Вадим Дудченко
Администратор портала

Members of NASA’s Curiosity rover mission team have combined two versions of the black-and-white images of Martian mountains from different times of the day and added colors to create a rare postcard from Mars.

Curiosity used its navigation cameras to capture panoramas of this scene at two times of day. Image credit: NASA / JPL-Caltech.

On November 16, 2021, the Curiosity team commanded the rover to take two sets of composite images, capturing the scene at 8:30 a.m. and again at 4:10 p.m. local Mars time.

The two times of day provided contrasting lighting conditions that brought out a variety of landscape details.

The researchers then combined the two scenes in an artistic re-creation that includes elements from the morning scene in blue, the afternoon scene in orange, and a combination of both in green.

“Curiosity captures a 360-degree view of its surroundings with its black-and-white navigation cameras each time it completes a drive,” they explained.

“To make the resulting panorama easier to send to Earth, the rover keeps it in a compressed, low-quality format.”

“But when we saw the view from rover’s most recent stopping point, the scene was just too pretty not to capture it in the highest quality that the navigation cameras are capable of.”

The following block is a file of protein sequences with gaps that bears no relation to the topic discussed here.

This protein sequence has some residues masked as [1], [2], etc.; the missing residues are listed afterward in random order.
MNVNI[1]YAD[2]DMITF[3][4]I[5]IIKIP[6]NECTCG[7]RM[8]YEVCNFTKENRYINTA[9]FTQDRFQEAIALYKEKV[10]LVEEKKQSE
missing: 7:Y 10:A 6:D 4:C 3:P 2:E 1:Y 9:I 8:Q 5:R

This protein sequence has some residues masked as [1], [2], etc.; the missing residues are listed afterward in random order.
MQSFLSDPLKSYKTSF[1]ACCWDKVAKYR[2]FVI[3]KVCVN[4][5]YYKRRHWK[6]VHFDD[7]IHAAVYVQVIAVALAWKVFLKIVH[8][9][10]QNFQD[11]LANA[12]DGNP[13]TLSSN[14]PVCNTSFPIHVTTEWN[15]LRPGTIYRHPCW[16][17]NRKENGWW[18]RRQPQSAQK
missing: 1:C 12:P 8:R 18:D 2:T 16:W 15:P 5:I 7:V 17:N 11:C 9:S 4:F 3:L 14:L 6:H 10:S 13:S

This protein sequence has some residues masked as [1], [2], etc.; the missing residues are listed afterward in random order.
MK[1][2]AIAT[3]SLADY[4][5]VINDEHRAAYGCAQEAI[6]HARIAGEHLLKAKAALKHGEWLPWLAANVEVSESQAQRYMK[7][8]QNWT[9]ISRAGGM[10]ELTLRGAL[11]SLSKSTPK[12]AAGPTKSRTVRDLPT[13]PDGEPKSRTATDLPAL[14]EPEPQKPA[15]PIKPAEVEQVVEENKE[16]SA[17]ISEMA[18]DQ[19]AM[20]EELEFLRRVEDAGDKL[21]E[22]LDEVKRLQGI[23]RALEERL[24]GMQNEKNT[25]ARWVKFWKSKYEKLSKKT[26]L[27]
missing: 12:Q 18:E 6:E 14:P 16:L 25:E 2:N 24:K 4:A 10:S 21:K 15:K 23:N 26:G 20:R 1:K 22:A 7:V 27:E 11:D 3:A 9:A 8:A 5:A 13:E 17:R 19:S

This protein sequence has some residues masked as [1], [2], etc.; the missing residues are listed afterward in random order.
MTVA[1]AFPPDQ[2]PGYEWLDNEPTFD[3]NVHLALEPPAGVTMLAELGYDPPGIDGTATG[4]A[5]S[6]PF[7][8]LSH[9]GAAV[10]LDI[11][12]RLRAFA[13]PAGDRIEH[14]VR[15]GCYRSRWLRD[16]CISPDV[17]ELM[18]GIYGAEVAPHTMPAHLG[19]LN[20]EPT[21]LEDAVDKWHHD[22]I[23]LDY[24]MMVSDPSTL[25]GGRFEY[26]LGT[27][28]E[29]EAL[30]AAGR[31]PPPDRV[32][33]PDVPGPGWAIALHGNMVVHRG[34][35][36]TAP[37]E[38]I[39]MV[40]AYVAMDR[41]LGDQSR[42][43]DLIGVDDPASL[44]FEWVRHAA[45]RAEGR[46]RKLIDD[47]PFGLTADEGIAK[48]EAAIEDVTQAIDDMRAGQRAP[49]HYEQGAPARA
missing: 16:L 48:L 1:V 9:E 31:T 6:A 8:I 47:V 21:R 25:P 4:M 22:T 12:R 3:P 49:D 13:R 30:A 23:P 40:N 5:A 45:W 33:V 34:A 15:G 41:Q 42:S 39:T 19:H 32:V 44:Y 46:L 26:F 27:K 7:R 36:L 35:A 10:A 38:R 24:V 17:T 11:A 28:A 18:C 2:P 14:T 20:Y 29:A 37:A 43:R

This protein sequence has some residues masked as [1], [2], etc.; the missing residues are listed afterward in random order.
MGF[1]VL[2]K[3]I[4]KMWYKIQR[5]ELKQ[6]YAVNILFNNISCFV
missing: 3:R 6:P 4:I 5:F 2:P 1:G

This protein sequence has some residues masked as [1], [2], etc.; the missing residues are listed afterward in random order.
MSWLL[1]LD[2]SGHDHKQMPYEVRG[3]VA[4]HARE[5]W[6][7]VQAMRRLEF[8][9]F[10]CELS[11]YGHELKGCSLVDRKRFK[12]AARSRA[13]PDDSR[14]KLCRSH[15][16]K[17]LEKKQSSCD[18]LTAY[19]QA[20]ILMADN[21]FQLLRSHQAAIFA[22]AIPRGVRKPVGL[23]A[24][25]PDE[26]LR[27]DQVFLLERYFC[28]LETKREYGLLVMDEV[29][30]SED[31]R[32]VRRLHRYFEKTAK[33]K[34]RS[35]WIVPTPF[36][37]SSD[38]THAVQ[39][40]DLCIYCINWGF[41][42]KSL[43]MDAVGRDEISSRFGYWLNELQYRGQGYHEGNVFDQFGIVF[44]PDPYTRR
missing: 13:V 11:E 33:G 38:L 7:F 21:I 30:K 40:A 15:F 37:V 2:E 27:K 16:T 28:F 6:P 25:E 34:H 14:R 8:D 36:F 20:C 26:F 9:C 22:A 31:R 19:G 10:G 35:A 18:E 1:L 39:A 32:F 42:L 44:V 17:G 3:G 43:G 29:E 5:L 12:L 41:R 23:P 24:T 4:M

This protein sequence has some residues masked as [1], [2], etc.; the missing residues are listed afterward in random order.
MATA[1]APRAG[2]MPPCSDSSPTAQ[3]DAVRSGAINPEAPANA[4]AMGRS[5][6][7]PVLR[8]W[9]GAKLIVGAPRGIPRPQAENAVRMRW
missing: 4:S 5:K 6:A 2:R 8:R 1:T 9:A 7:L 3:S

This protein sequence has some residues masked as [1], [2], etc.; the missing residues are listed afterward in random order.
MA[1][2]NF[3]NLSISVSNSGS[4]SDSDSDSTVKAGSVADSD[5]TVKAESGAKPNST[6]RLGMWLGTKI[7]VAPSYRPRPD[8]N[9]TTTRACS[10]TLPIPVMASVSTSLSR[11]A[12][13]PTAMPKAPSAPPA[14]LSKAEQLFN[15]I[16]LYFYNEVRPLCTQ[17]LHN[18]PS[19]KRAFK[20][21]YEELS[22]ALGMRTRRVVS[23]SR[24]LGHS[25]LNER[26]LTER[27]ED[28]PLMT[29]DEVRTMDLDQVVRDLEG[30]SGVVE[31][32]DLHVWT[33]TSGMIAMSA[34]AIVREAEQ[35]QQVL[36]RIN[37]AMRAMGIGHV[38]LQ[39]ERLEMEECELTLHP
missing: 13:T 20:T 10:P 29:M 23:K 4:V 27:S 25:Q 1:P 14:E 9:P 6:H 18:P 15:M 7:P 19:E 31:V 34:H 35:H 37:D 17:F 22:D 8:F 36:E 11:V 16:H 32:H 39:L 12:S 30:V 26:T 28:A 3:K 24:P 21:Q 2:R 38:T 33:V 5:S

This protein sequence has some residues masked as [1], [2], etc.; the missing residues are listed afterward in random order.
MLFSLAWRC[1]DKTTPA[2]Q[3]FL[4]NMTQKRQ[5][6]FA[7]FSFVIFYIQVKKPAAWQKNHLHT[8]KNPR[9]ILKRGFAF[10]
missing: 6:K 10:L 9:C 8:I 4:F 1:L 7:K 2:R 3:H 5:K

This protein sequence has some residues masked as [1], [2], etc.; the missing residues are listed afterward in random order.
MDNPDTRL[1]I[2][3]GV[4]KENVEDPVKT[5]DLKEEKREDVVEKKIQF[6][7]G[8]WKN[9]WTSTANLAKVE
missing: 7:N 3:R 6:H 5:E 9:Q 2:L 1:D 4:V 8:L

“The blue, orange, and green tints are not what the human eye would see; instead, they represent the scene as viewed at different times of day.”

At the center of the panorama is the view back down Mount Sharp, the 5-km- (3-mile) tall mountain that Curiosity has been driving up since 2014. Rounded hills can be seen in the distance at center-right.

A field of sand ripples known as the ‘Sands of Forvie’ stretches 400 to 800 m (1,300-2,600 feet) away.

At the far right of the panorama is the craggy ‘Rafael Navarro Mountain,’ named after a Curiosity team scientist who passed away earlier this year.

Poking up behind it is the upper part of Mount Sharp, far above the area Curiosity is exploring.

Mount Sharp lies inside Gale Crater, a 154-km- (96-mile) wide basin formed by an ancient impact.

Gale Crater’s distant rim stands 2.3 km (7,500 feet) tall, and is visible on the horizon about 30 to 40 km (18 to 25 miles) away.

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This article is based on text provided by the National Aeronautics and Space Administration.

 



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